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"I look like you want to look, I fuck like you want to fuck, I am smart, capable and most importantly: I am free in every way that you are not."
—Tyler Durden, Fight Club
The Sensei for Scoundrels might be the answer to your prayers. He is everything you wish you could be as a man: strong, attractive, fearless and a huge success with women. Of course, he's also probably deeply disturbed, and possibly very evil.
The main character winds up following The Sensei for Scoundrels in the hopes of becoming the kind of man he always wanted to be. In a Lighter and Softer story, the main character will very often end up rejecting the sensei's advice by the end and win the girl on his own terms. In Darker and Edgier works, the hero very often ends up becoming as bad as the mentor and loses all of his positive characteristics in the process.
Of course, it's also possible the mentor is perfectly respectable and our protagonist will end up better for the experience.
These guys also exist in real life, though they're usually not quite as psycho and probably are financially motivated.
Compare and Contrast the Big Brother Mentor whose relationship with the protagonist is a bit more friendly and has fewer unfortunate drawbacks.
See also Evil Mentor.
- Bleach Bount arc. Maki Ichinose left the Soul Society in despair after his Captain was killed. While wandering he was almost killed by a hollow but was saved by Jin Kariya. Ichinose swore to follow Kariya and help him defeat the Soul Society. He eventually learned that Kariya planned to destroy the entire Soul Society and turned on him.
- Kensei Ma and Sakaki Shio of Kenichi: The Mightiest Disciple. Their training methods often involve perversion and getting drunk, respectively.
- Jack Rakan of Mahou Sensei Negima. He might be smart, but he's definitely crazy and perverted, to the point that they only techniques he doesn't make up on the spot are the ones used to harass females. Of course, Negi specifically begins training with him because he wants to learn how to be more of an idiot.
- Considering how many girls are already tripping over each other just to be near Negi, he doesn't need the help.
- The Hentai anime The God of Groping.
- *cough* Names to Run Away From Really Fast *cough*
- Subverted in Green Arrow during DC Comics Missing Year when, feeling he's gone soft, he hires a literal sensi for Scoundrels to teach him and his family to fight dirty. He becomes a Sink or Swim Mentor when he recruits his former student to give Green Arrow a trial by fire.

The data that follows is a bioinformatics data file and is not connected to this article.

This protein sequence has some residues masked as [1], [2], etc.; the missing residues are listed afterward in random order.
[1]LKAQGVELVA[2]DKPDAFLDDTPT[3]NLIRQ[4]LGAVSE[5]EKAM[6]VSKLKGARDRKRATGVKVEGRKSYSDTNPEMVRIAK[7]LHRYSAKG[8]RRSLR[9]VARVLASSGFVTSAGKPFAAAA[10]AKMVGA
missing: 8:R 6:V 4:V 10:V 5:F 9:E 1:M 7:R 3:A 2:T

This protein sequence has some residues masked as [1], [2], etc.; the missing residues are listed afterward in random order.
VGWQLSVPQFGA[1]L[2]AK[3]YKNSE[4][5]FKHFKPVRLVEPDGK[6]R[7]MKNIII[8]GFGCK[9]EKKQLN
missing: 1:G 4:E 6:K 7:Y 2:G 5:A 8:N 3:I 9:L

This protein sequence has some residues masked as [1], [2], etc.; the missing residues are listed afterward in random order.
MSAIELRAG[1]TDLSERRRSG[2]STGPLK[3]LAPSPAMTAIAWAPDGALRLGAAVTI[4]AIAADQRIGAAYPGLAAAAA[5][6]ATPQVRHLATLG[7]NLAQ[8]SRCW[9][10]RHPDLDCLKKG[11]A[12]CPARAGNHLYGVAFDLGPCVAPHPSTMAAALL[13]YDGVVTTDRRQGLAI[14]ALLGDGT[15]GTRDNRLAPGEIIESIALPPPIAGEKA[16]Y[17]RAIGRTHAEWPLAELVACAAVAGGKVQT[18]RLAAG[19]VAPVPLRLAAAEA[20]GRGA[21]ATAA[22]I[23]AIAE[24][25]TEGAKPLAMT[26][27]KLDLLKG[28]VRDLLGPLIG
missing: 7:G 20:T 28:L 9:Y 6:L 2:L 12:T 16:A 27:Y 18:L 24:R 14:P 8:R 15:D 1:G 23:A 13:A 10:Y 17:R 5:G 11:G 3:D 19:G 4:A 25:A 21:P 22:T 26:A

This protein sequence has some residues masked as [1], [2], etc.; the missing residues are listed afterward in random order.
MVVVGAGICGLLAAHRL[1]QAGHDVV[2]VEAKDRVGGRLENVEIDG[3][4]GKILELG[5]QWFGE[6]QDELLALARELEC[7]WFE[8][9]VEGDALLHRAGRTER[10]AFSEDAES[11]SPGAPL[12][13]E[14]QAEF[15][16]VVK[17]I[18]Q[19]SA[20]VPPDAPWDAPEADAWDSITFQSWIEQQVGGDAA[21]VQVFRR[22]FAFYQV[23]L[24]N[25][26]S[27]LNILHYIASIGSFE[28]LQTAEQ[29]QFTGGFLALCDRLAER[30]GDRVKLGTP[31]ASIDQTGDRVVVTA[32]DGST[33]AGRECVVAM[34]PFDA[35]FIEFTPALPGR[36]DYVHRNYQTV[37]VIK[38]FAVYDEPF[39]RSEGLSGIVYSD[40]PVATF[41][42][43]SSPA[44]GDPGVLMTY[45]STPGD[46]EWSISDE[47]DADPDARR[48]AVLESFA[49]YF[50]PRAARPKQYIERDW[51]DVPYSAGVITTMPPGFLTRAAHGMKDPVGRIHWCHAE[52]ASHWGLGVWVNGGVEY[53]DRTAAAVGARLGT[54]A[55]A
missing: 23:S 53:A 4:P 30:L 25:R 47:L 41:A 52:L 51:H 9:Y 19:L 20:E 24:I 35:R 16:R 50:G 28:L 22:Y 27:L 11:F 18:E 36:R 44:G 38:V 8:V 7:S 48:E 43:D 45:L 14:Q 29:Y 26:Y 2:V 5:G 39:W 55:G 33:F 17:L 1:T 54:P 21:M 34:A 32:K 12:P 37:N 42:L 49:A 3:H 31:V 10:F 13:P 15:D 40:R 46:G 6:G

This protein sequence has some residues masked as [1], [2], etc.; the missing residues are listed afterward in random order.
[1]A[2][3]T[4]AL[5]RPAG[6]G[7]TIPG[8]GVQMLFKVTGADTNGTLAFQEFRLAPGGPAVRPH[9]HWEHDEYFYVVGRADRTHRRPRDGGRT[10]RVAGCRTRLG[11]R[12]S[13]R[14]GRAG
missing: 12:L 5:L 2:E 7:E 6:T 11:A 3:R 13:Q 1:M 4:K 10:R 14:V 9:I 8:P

- Frank T.J. Mackey from Magnolia, is definitely one of these, though we don't learn much about any of his students. His famous mantra is "Respect the cock and tame the cunt."
- Dr. P from School For Scoundrels is also this kind of guy.
- The titular Roger of Roger Dodger.
- Robert Morse's character to Walter Matthau's in A Guide For The Married Man.
- Will Ferrell's part in Wedding Crashers.
- Talby in Day of Anger. He takes Scott, the much-abused young hero, on as a sidekick and turns him into a gunslinger; it takes Scott most of the movie to realise that his mentor is evil.
- Changing Lanes: Gavin's father-in-law and senior partner, Stephen Delano (played by Sydney Pollak.) Part of Gavin's Character Development throughout the film is his realization that Delano is grooming him to become an Amoral Attorney, while getting Gavin to do the majority of the firm's dirty work.
- Stanley Ipkiss' unrestrained Alter Ego in The Mask, depending on the adaptation.
- This trope was initially named for Tyler Durden in Fight Club who teaches the nameless protagonist to stop being so emasculated and to go Fight Clubbing as well as some other... matters.
- Tyler is an especially interesting example of this trope, as he's not actually a real person, but rather a wish-fulfilling, disassociated identity of the protagonist that does all of the things the protagonist wishes he could do.
- Yunior from The Brief Wondrous Life of Oscar Wao tries to be this to Oscar, but fails miserably.
- Dean Moriarty in On the Road is the first type, where the narrator eventually becomes disillusioned with this character. The ending portrays Dean as actually being rather pathetic.
- Lord Henry to the titular character in The Picture of Dorian Gray. It ends badly.
- The Game is based off of Neil Strauss attending seminars on how to become a pickup artist. He eventually became one of the teachers himself.
- Parodied in The Fast Show 's Swiss Toni.
- Barney really wants to be this to Ted on How I Met Your Mother. Ted rarely listens.
- Russell acts as one to an Amish boy on his Rumspringa in the Rules of Engagement episode "Twice".
- Tully is this to George on Being Human, but with added Ho Yay and Squick.
- The CSI: Miami episode "The Score" featured a man who ran classes on how to pick up women.
- Sam Adama from Caprica is this to his nephew Willie Adama.
- Mystery and Neil Strauss built their real life careers on this sort of thing. (See Literature)
- Tucker Max, despite despite every single thing he's ever said or done, is seen as this by both his Fan Dumb AND his Hatedom.
- The perfectly-respectable variant is used in Order of the Stick preceding Elan's literal level in badass. The mentor in question is named Julio Scoundrél.
- In Zap, Gunner Strife tried to be one of these to Zap while training him in the use of psychic powers. It worked up until Gunner told him to use his psychic powers to make Leona fall in love with him. Zap decided to block Gunner from telepathically contacting him instead. Gunnner didn't take it very well.
- This episode of Wainy Days, which demolishes real-life pickup artist "Mystery" with a knock-off played by Paul Rudd.
- A Pimp Named Slickback from The Boondocks probably counts.
- Parodied in Venture Bros. by the character Henry Killinger